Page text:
According to the latest monthly Business Barometer®, optimism among small business owners in Saskatchewan gained ground again in February to an index of 57.7, up 2.7 points from 55.0 in January, but lags the national average index of 62.9.
It is encouraging to see small business optimism in Saskatchewan gain almost three points and reach an index of 57.7 in February—its best reading in more than a year. However, only one-third of business owners say that their firms are in good shape, while a large share—15 per cent—see their firms in poor shape.
Given the number of ongoing challenges facing Saskatchewan entrepreneurs, the worst thing the provincial government could do is hike taxes in the 2017 budget, which will further jeopardize our competitiveness. Instead, the government needs to continue to focus on implementing significant spending restraint. In CFIB’s 2017 pre-budget survey which asked entrepreneurs what options the Saskatchewan government should implement to balance the budget, 72 per cent of Saskatchewan small business owners support spending restraint (i.e. reducing the size of government through workforce attrition, freezing government wages, etc). Fifty-six per cent support the province running a modest deficit in 2017-18 with a plan to balance its budget in 2018-19. Only 7 per cent of business owners believe the government should increase provincial taxes to collect additional revenue.
Canada's small businesses are quite a bit more upbeat in February. The national index rose 2.7 points to 62.9 this month—its best reading since January 2015. The destabilizing effects of the oil price crunch on business confidence now appear mostly behind us.
The improving perspectives in previously hard-hit Alberta (49.8) and Saskatchewan (57.7) has helped boost the index and is closing the confidence gap that opened up with the rest of the country when oil prices were depressed, although the numbers are still not quite back to normal mid-cycle levels.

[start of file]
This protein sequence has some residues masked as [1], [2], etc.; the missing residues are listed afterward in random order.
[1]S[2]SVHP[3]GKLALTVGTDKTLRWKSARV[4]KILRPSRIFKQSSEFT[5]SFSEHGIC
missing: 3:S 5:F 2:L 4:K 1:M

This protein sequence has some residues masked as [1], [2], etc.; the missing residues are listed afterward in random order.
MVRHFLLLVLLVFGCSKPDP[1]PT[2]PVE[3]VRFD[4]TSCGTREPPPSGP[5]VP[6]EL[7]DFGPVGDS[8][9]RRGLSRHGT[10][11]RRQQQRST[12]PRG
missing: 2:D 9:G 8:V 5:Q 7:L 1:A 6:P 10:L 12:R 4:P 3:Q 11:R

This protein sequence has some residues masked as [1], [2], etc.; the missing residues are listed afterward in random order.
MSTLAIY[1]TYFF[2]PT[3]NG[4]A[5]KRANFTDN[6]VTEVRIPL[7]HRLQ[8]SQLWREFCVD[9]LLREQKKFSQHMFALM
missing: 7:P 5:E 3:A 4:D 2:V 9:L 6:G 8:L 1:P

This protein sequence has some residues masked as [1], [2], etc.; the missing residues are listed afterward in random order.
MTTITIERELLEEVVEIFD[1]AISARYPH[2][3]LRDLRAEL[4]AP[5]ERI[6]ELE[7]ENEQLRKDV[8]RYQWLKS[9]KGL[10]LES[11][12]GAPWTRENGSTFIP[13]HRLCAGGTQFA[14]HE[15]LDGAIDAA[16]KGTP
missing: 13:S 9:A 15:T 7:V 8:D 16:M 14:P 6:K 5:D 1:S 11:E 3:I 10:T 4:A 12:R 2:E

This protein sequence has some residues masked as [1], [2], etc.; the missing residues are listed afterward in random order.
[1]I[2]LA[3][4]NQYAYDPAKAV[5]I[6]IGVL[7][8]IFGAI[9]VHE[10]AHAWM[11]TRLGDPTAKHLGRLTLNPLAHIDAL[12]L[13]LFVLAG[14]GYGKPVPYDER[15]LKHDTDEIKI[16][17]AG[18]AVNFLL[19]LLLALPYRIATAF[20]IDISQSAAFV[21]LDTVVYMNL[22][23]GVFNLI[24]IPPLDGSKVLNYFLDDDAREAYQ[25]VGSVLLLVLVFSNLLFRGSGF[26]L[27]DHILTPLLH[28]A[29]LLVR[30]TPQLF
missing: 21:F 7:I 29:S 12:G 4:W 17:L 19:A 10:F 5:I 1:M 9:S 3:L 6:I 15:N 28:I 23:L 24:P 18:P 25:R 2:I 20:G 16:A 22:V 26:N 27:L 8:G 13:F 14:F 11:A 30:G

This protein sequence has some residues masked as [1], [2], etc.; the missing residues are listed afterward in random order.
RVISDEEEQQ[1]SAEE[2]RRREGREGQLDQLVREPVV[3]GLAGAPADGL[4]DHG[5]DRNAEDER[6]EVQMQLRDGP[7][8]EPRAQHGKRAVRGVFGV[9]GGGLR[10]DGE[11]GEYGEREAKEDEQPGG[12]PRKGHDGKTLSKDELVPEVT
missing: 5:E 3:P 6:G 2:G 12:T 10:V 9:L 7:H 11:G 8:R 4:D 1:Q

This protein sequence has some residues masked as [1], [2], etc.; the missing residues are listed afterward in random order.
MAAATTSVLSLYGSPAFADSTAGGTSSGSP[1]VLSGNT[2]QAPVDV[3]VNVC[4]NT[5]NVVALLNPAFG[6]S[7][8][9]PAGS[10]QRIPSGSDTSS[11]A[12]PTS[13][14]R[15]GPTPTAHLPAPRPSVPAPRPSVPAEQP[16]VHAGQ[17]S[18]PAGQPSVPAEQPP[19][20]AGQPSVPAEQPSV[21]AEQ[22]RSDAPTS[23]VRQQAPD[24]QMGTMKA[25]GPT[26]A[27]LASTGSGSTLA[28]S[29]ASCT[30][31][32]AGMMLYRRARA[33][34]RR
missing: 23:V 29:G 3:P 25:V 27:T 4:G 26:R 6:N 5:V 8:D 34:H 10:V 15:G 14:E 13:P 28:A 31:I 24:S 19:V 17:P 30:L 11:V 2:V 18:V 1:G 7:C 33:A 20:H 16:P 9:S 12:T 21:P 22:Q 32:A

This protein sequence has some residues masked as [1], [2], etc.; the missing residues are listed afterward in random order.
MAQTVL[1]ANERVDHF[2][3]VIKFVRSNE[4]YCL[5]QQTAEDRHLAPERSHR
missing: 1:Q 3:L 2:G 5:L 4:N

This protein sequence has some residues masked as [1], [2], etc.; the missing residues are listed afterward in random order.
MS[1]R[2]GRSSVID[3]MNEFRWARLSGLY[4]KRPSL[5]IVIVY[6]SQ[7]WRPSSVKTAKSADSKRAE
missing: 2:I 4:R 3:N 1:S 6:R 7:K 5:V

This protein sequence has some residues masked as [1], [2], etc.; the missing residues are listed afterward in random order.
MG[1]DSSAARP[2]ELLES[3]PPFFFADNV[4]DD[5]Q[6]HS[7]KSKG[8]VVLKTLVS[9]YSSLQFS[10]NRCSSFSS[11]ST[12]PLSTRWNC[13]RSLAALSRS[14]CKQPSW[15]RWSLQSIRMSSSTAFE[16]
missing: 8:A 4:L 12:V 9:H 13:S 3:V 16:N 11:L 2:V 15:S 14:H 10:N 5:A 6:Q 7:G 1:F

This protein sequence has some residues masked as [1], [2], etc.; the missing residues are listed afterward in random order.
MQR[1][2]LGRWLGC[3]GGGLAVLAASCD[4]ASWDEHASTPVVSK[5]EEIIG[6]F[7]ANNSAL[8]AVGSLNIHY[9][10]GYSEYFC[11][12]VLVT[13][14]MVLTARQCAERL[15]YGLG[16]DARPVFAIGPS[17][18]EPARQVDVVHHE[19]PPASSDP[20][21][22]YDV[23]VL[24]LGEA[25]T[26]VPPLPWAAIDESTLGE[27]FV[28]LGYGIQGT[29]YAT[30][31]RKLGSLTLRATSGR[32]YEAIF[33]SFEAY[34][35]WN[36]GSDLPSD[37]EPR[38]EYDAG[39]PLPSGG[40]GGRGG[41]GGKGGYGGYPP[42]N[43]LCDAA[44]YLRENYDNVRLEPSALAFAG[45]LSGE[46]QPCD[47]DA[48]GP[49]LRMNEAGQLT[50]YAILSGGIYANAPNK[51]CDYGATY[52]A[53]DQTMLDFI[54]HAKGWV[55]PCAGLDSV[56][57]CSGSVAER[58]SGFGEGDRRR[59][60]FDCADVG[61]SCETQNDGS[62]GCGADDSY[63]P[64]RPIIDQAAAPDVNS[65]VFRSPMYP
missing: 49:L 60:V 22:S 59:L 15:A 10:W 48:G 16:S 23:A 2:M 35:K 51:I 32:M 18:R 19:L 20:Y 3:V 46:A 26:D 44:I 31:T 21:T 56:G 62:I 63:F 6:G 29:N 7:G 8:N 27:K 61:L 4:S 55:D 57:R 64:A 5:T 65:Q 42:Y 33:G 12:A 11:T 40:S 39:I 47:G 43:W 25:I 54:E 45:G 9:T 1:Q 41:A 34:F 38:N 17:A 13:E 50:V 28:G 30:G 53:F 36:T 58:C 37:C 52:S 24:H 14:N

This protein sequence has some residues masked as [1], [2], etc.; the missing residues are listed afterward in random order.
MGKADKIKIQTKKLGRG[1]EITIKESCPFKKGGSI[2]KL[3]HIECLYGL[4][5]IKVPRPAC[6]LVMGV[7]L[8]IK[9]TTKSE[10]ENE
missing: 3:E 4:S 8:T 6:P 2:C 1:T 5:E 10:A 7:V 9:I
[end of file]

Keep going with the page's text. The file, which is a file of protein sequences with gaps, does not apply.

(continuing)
Businesses are most upbeat in Manitoba and Quebec, with index levels at 66.9 and 66.6 respectively, however, optimism in the Maritimes, Ontario and BC are nearly as high--which suggests overall robustness returning to the economy. Businesses in Newfoundland & Labrador, however, remain pessimistic.
The industry picture also supports a page-turning on business prospects, with optimism rising in 11 of 13 sector groups. Resources sector owners are now the most upbeat with an index reading of 69.2, followed closely by those in the information (67.9) and wholesale (66.1) industries. Healthcare, transportation and retail industries are the most sluggish, but overall sector differentials are relatively small compared to past results. Results and the full report are available at: www.cfib-fcei.ca/english/barometer
Highlights of the Saskatchewan Business Barometer for February:
- 36% of businesses in Saskatchewan say their overall state of business is good (40% nationally); 15% say it is bad (17% nationally).
- 10% of Saskatchewan businesses plan to increase full-time employment in the next 3-4 months (18% nationally) and 12% plan to decrease employment (12% nationally).
- Insufficient domestic demand remains the main operating challenge (49%), followed by shortage of skilled labour (25%), and management skills/time constraints (18%).
- Major cost pressures for small business include: tax, regulatory costs (49%), wage costs (48%) and insurance costs (46%).